ELKHART, Indiana —  President Donald Trump swept into politically friendly Midwestern turf Thursday evening for a campaign rally to drum up Republican Senate support and promote unity just days after primaries in which GOP congressmen lost key races.

Hours after Trump announced the release of three Americans held captive in North Korea and a planned meeting with North Korean leader Kim Jong Un in Singapore, speakers blasted Queen’s “We are the Champions,” inside a packed middle school gymnasium in this northern Indiana town.

In 2016, Trump carried Elkhart County and much of the region surrounding the recreational vehicle industry and manufacturing hub. On Thursday, he was greeted by a crowd of thousands of ticketed supporters who couldn’t make it inside a packed middle school gymnasium.

Protesters were vastly outnumbered by Trump fans, with businesses and schools welcoming the president — in town to try to drum up support for Republican Senate nominee Mike Braun, just days after he secured the nomination in the primary election. Trump moved the rally from South Bend to Elkhart to target Democratic Sen. Joe Donnelly’s political ground.

Supporters cheer as President Donald Trump speaks during a rally in Elkhart, Indiana on May 10, 2018. / AFP PHOTO / SAUL LOEB/Getty Images

Supporters cheer as President Donald Trump speaks during a rally in Elkhart, Indiana on May 10, 2018. / AFP PHOTO / SAUL LOEB/Getty Images

 

Trump’s plan is to drum up support in areas where Democrats are vulnerable, but some supporters said they didn’t vote in last week’s primary. They wore “Make America Great Again” hats and T-shirts, Trump 2020 signs and T-shirts, with some there to thank the president they say is saving their country.

“He wants our freedom to go forward. All kinds, speech and independence,” said Steve Kashishian, 68, of Elkhart. “To live in the lights and not in the darkness. People they have their independence, not to be tied in the old rules.”

At the North Side Middle School, police guarded the front entrance alongside a large military vehicle. The school’s gymnasium quickly swelled to more than 7,500 people with thousands lining the streets of the school to try to get a chance of coming in.

Many said they’d walk back to their homes to watch the rally on TV.

“Whatever he campaigned for, he’s trying to get done,” said Barb Brown, of Elkhart. “I really trust him.”

Brown called Trump’s “personal” controversies “garbage.”

Supporters wait to get into President Donald Trump's rally in Elkhart, Ind. Photo by Tina Sfondeles.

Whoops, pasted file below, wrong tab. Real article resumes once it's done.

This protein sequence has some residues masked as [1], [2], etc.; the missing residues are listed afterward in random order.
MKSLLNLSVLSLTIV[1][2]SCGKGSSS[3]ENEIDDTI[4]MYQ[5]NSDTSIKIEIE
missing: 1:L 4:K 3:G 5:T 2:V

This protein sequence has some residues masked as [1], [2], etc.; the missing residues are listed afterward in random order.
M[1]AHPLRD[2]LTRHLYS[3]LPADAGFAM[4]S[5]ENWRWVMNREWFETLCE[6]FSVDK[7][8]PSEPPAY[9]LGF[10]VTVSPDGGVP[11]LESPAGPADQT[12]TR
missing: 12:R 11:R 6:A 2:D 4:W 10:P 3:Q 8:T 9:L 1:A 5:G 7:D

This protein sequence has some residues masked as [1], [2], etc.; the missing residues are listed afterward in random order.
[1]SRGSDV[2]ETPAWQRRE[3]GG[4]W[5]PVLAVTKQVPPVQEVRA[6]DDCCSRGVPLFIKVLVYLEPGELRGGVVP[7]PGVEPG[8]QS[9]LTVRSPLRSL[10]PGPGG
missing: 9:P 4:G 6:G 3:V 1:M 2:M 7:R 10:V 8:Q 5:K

Supporters wait to get into President Donald Trump’s rally in Elkhart, Ind. Photo by Tina Sfondeles.

“It makes you not appreciate the media anymore, or trust them. It’s not necessary and it’s not helping the country. It’s splitting us up,” Brown said.

Charles Moore, too, said he “looks over” negative headlines for a president he voted for: “They’re haters. I don’t care. Don’t bother me.”

“The tax system helps us out a lot,” Moore, of Lake Station, Ind. said. “We like our crumbs, as Nancy [Pelosi] would say.”

There were some Trump supporters with some advice, however.

“I have a few things he does I wish he wouldn’t do,” Norman Beerhorst, 68, of Osceola said. “His Twitter. Just too much gibber gabber stuff. Concentrate on getting stuff done for us.”

Beerhorst said Congress should focus on working with the president: “They just spend too much time running, trying to downgrade Trump, worried about these personal relationships that his wife needs to worry about, not the general public.”

Beerhorst said he supports Trump — and is happy about the economy and corporate tax changes — but wants more changes when it comes to gun control.

“Gun control for the automatic weapons for sure. I still believe in the right to bear arms but like our forefathers meant, not automatic assault weapons,” Beerhorst said. “Those need to be changed. The laws to get guns need to be changed. I wish he’d work on that a little harder, but the NRA is a pretty big operation.”

At the intersection of Cassopolis and Emerald, several blocks from the rally, more than 100 people protested the president’s visit. Police outside the rally said protesters were sectioned off blocks from the middle school.

Tina Wallar demonstrates outside the site of President Donald Trump's rally in Elkhart, Ind. Photo by Tina Sfondeles.

Tina Wallar demonstrates outside the site of President Donald Trump’s rally in Elkhart, Ind. Photo by Tina Sfondeles.

“I am from here, Elkhart, Indiana, and I don’t want this in my town,” said Michelle Richards, 53. “Because Trump promotes racism, sexism, misogynistic behavior towards women, and homophobia with Mike Pence. I’m sorry I don’t want that in my town.”

Richards chanted “He’s teaching our children to lie,” to Trump supporters across the street, with many shouting back.